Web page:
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Agnolo Bronzino Biography & Paintings | Who was Agnolo di Cosimo?

Instructor: Sophea Ek

Sophea’s educational background is primarily in Social Studies, as a former Social Studies M.Ed candidate.

Learn about Agnolo di Cosimo. Identify who artist Agnolo Bronzino was, and why he and his paintings have importance. Updated: 11/03/2022

Who Was Agnolo di Cosimo?

Agnolo di Cosimo, also known as Agnolo Bronzino or simply Bronzino, was among the most famous artists of 16th-century Florence, Italy. At that time, Florence was a hub of the Renaissance art movement. The Renaissance was an artistic period in the global west during which the arts experienced a dramatic revitalization characterized by multifaceted and sometimes contradicting trends, such as greater attunement to natural elements, a renewed interest in classic (Greek/Roman) arts, and the glorification of individual over society.

Bronzino's work simultaneously honored artists of the past while also distinguishing him stylistically. He was greatly influenced by Michelangelo, as were many artists of his time, although Bronzino's work is considered Mannerist. His nickname, Bronzino, is likely in reference to his bronzed skin or reddish hair. The name is a sobriquet, or a nickname, that is given by someone else and based on a person's salient attributes. It often replaces the person's actual name.

Biography of Bronzino

Bronzino, the son of a butcher, was born in 1503 and raised in Florence, Italy. He studied under well-known painter Raffaellino del Garbo, and was apprenticed to Pontormo when he was fourteen. Pontormo was a prolific painter who was well connected to the Florentine art scene. He was thought to have painted Bronzino as a boy in his Joseph of Egypt series. The talent of Bronzino's hand is also thought to be in Pontormo's Capponi Chapel painting in the church of Santa Felicita in Florence.

Bronzino set off on his own in 1530 and attempted to move away from his teacher's style. One of these departures was to paint a portrait as a mask, rather than as who a person actually was. To do this, Bronzino emphasized things like colors, the lace on the trim of their costume, the detail of a collar, the hair style, jewelry, and even the veins in their hands to reveal his subjects' prestige, wealth, and standing in society.

Shortly after his departure from Pontormo's studio, he became the court painter for Cosimo I de' Medici, Grand Duke of Tuscany. Like many painters in his day, Bronzino's works were commissioned by nobles who were often also the subjects of the paintings. As a result, he is particularly known for his paintings of the Medici family. Bronzino also briefly lived in Rome, in the 1540s, where he began painting allegorical paintings, featuring subjects in distorted poses and exaggerated expressions. His allegorical paintings also emphasized movement. His Mannerist style is what influenced future painters. He died in 1572.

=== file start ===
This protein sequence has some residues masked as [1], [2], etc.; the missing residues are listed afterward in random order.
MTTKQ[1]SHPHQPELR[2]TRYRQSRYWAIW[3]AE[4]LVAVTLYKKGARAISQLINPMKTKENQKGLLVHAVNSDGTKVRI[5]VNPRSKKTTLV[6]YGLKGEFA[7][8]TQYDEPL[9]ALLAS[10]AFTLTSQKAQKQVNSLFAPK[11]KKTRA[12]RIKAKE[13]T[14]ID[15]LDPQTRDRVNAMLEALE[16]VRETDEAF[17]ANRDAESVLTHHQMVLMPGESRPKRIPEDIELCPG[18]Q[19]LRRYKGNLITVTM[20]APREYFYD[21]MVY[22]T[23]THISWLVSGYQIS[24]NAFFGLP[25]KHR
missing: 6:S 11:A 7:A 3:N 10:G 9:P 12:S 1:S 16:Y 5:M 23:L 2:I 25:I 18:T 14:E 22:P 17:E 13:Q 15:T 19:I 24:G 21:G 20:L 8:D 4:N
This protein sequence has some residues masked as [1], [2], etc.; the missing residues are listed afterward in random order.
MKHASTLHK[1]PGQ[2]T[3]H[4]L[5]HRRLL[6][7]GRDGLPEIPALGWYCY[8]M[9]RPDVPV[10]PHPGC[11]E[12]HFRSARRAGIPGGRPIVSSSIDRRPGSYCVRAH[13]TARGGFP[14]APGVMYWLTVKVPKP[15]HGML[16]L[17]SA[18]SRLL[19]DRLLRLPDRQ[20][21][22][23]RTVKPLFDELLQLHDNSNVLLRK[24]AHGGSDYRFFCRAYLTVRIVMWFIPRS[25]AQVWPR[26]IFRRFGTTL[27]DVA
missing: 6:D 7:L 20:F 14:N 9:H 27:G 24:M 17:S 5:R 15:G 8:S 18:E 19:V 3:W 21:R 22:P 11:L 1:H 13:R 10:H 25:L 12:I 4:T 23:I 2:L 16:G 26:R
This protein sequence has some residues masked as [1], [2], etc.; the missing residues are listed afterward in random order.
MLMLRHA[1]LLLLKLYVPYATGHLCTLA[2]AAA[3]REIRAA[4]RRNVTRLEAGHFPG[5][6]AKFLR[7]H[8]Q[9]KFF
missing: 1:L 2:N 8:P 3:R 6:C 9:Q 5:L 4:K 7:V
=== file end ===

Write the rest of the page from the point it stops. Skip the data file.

Bronzino's Paintings

Bronzino's paintings typify the artistic style of Mannerism. Mannerism was a departure from the style of painting that typified the previous era which sought to capture with religious accuracy the features and forms of the natural world. Mannerism sought to dramatize and exaggerate the natural world, particularly in emphasizing wealth, power, and elegance: a style that was very amenable to the subjects of Bronzino's paintings, which were almost exclusively Italian nobles. This was a style that dominated among his contemporaries from the 1520s, during the High Renaissance, until the Baroque era. He was also responsible for the trend of sending the duplicates of paintings as a token of diplomacy.

He also painted allegorical paintings, or paintings which embodied emotions, as abstractions through figures of two or more. Allegorical paintings could convey things like envy, love, anger, nobility, kingdoms, or countries. It is essentially a painting with a hidden meaning and not simply what it appears. His paintings on occasion took on a religious subject; the most notable of these was The Madonna and Child with Saints. However, paintings of religious content generally were not common with Bronzino.

Bronzino's Portraits

Bronzino's most well-known portraits are that of the Medici family, with whom he had spent much of his career as a court painter. His subjects included the Duke Cosimo, the duchess Eleanora, and their children. Painted primarily in the Mannerist style, Bronzino's intention was to challenge the norms of natural forms, as well as archetypes of beauty. The poses and objects in the paintings were artificial, the antithesis to natural forms, which also presented the artist with a different type of challenge. In his portraits of the Medici family, he was known to capture an exaggerated likeness through which the Medici's nobility was emphasized by the details in the finery of their costume and jewelry.

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Frequently Asked Questions

Who influenced Bronzino?

Bronzino was apprenticed to artist Pontormo, but in an effort to distinguish himself from his teacher, he developed a slightly different style called Mannerism. His paintings are mostly inspired by a desire for his subjects to standout, rather than to be a natural depiction of them.

What was Bronzino famous for?

Bronzino was famous for his Mannerist style of paintings, which were a departure from the Naturalist style. Bronzino was active during the Renaissance era, and was one of the signature artists of Mannerism.

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